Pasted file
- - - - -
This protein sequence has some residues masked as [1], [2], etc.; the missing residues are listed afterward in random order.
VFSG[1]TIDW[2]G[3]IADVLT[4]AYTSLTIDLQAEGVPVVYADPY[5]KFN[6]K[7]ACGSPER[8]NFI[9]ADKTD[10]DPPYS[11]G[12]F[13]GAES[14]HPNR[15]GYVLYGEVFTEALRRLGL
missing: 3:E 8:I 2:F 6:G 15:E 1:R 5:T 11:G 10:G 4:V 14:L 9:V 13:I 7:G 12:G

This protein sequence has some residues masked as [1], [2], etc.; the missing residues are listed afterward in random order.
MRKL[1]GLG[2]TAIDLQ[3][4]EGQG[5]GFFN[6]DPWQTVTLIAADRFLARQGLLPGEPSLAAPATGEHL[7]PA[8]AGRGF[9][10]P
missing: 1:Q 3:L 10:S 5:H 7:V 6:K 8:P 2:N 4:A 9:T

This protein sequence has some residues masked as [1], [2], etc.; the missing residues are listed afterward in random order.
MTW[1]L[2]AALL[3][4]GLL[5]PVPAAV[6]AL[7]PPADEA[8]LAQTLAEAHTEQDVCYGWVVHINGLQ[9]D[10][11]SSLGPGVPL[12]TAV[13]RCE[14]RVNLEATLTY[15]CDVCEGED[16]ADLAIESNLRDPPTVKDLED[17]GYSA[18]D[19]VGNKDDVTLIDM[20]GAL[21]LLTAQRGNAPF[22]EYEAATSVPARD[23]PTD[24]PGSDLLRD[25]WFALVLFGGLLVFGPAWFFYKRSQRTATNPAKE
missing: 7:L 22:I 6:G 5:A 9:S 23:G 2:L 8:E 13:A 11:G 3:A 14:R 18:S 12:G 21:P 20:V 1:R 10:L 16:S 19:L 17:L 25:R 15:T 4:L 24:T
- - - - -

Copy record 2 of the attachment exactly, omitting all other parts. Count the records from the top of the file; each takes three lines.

This protein sequence has some residues masked as [1], [2], etc.; the missing residues are listed afterward in random order.
MRKL[1]GLG[2]TAIDLQ[3][4]EGQG[5]GFFN[6]DPWQTVTLIAADRFLARQGLLPGEPSLAAPATGEHL[7]PA[8]AGRGF[9][10]P
missing: 1:Q 3:L 10:S 5:H 7:V 6:K 8:P 2:N 4:A 9:T